now collected here: stephperry.tumblr.com
On the Monday after the first weekend of the academic year in 2001, about fifty honors program students and I turned in a Global History 9H assignment: a timeline of each of our lives up until that point. By chance, I found this timeline a few months ago, and performed the chronological calculus of determining its date of manufacture: September 10, 2001. Until that date the four most important events of 2001 for me were, in chronological order, the birth of my cousin Rebecca; the death of the dog I had received as a puppy months after my grandfather, with whom I was very close, died during the winter when I was in kindergarten; the removal of a foot of my hair for Locks of Love donation and personal appearance purposes; and the commencement of high school. Beside a mark on the timeline to designate the new millennium, every event on the timeline is strictly personal in nature. I have memories of acknowledging elections, political scandals, the Oklahoma City bombing and the OJ Simpson trial, the last two of those events having a “Buffalo connection” and having been covered relentlessly by the local media in Western New York, where I grew up and now live again. None of those events had enough relevance to me to qualify for enumeration on the assigned timeline.
On the afternoon of Monday, September 10, 2001, my best friend and I skipped cross-country practice in order to goof around, go jogging and generally antagonize the well-intentioned middle-aged male coach who was ill-equipped to manage a roster of ten young women. My friend and I joked about the earth-shattering consequences of our transgression, indulging in worst case scenarios that would somehow result from our decision to disobey the order of the universe and the varsity cross-country team practice schedule: The school would implode! The city would burn! That evening, like all other Monday evenings in high school, I probably went to magnet math classes at a nearby university.
On the morning of Tuesday, September 11, 2001, I was in Art 1: Drawing and Painting, second period, when news of something outside the high school trickled into the Art Department office adjacent to my classroom. An accident, or something, a plane crash in Manhattan, a place I had never been, was cause for alarm, surprise. One art teacher, an elegant Jewish woman from Brooklyn, who still strikes me as being among the most graceful, regal people I have known, expressed apprehension and then relief about the safety of her relatives and friends in New York. Another student in that art class would later become a good friend of mine, and I believe her dad was at the World Trade Center during a business trip that morning. In that time before ubiquitous cell phones, I am not sure the confused news of the accident, no, coordinated attack, in Manhattan, and the fact that that her father had been so close to the catastrophe was relayed before his safety was already ascertained.
I never asked my teacher or my friend for details about that morning. As births and deaths dotted my personal timeline, the families of those murdered in the September 11 terror attacks must mark that date as one of personal relevance. For that enormous group of people, I felt the sadness of being just a person or two removed from anxiety, from somber funerals and from the grief that accompanies a sudden, unexpected death. A decade later, I still have not felt the acute loss of a friend or family member to an accident, attack or incident completely unforeseen. Bearing witness to the friends of friends who have, I hope that I never experience that loss.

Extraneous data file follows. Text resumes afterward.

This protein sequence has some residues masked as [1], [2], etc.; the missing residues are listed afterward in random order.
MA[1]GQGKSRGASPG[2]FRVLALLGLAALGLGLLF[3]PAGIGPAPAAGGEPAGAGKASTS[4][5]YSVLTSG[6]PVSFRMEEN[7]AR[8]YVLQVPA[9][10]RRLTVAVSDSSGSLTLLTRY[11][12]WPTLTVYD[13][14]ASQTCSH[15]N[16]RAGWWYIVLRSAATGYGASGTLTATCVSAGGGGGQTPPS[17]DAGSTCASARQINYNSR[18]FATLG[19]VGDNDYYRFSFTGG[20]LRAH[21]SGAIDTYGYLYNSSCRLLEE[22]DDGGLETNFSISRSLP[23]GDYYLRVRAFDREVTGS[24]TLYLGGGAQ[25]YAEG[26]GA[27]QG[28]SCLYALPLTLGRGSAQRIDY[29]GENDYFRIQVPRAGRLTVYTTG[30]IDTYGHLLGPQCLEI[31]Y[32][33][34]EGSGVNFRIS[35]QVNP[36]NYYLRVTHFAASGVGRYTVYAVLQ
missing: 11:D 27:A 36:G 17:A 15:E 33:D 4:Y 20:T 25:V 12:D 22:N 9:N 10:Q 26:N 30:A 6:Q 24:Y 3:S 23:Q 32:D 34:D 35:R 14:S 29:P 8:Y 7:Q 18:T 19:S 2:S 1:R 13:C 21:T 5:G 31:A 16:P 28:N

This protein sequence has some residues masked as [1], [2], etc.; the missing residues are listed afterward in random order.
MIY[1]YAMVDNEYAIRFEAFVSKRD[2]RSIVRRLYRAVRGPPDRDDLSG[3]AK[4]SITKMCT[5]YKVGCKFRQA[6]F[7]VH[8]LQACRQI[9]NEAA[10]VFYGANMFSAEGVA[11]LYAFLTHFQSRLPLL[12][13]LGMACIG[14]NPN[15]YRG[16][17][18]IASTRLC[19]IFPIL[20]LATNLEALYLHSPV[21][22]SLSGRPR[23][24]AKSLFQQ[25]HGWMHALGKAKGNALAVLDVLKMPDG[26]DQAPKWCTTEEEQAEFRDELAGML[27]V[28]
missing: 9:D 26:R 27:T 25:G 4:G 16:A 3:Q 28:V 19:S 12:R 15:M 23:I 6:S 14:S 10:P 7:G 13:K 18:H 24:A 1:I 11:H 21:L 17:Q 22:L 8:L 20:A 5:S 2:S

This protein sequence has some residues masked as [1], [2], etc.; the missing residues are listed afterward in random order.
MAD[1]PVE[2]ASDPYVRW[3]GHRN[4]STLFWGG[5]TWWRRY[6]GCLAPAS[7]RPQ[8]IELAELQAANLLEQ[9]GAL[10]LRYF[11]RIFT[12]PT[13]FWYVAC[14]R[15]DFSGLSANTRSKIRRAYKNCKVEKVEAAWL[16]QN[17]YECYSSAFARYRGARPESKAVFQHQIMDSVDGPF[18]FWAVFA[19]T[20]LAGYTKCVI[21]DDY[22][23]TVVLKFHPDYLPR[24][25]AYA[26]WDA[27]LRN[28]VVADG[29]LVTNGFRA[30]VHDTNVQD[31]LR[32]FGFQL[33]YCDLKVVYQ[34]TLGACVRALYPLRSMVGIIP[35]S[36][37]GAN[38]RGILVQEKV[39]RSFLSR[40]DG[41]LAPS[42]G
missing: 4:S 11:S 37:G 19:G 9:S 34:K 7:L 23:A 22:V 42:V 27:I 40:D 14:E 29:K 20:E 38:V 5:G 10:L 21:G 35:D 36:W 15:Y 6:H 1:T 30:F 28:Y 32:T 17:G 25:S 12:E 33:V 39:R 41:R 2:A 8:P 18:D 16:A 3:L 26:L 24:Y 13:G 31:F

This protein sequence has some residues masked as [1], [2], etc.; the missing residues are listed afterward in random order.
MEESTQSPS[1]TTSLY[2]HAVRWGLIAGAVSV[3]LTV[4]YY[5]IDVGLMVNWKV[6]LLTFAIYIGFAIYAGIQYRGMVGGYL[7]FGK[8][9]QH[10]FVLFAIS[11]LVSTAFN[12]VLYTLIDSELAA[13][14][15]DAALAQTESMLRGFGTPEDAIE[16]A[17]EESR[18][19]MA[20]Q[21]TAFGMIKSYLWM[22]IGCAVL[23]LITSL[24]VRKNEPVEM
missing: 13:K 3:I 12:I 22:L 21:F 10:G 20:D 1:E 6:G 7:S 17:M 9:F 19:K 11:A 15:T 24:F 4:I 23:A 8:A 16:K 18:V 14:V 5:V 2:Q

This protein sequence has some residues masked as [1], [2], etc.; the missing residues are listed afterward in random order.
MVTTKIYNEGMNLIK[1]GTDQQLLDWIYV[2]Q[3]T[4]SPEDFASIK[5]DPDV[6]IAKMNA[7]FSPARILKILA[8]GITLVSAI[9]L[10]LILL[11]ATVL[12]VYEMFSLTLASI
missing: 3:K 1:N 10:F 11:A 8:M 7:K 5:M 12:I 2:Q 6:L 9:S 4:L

It was not until roughly noon that the significance of the terror attacks had been determined and televisions were brought into classrooms so that we students would see the day’s events unfold. It was in that same social studies class where I had turned in the personal timeline 24 hours earlier that my classmates and I were told an event of great historical significance was unfolding. In less than four hours, contemporary panic had become history, and as an historic national event, not as a personal event, I would come to know September 11. I had no insight, no meaningful consolation for the people I didn’t know five hundred miles away who were directly impacted by that day’s losses.
In the weeks that would follow, I experienced vague irritation for country musicians whose patriotic songs seemed like eulogies delivered by funeral-crashers, general distaste for garish cable news reports, sad concern for world events still to come. Years later, I would be inconvenienced by flight safety regulations and agitated, discomforted by nearly every mention of 9/11 by a politician or warmonger.
A decade removed from September 11, 2001, I feel sadness and guilt whenever I see a man or woman in full military uniform, especially onboard flights or in the security-cleared zones surrounding airline gates: where are they coming from and where will they go as they participate in the consequences of the world conflict that came to a head ten years ago, mixing history and countless personal timelines? Encounters with these Americans remind me how deep the experience divide is between Americans fortunate enough not to be directly impacted by Qaeda terrorism and those who must bear great loss, suffering and horror in its wake.
Profound sadness and hopelessness engulfs me when I see military personnel, the same profound sadness and hopelessness that I first felt ten years ago: were it that this world was not so cruel, that demagogues and hate-motivated campaigns would not bring so much senseless loss. I am fortunate that the grief of so many individuals over so many years stops a person removed from me; I am unspeakably fortunate.
A friend driving down Interstate-90 on her way home for the holidays stopped over in Buffalo on Sunday. We made dinner at my apartment, and then we drove the dark, snow-covered streets arrayed in grids, radiating outward from a traffic circle on which sits the monolith* of City Hall. We drove past the unnerving Richardson psychiatric center and down Grant Street, a north-south thoroughfare in a low-income section of the city center, parallel to but a half-mile from Elmwood Avenue, the upscale retail-dense revitalization darling of Buffalo enthusiasts. We cut back to my nice neighborhood from the dingy West Side via one of the few one-way streets that allows this socio-economic crossover. We passed by the mansions and the museums and old Allentown.
We stopped at my favorite bar for a nightcap, a Tom Collins for me and a g&t for my visitor. We left at 1:30 a.m., passing a few tables of Monday morning drinkers and, outside, occasional huddled smokers in clusters, their figures spotting the snowy sidewalks like their cigarette ashes. We drove up Elmwood and a police car slowed in the approaching lane and shined a bright flashlight through the windshield. Startled by the intrusion, guest and I agreed to being somewhat unsettled by police and the general suspense-avec-fear that follows being singled out when nothing is amiss.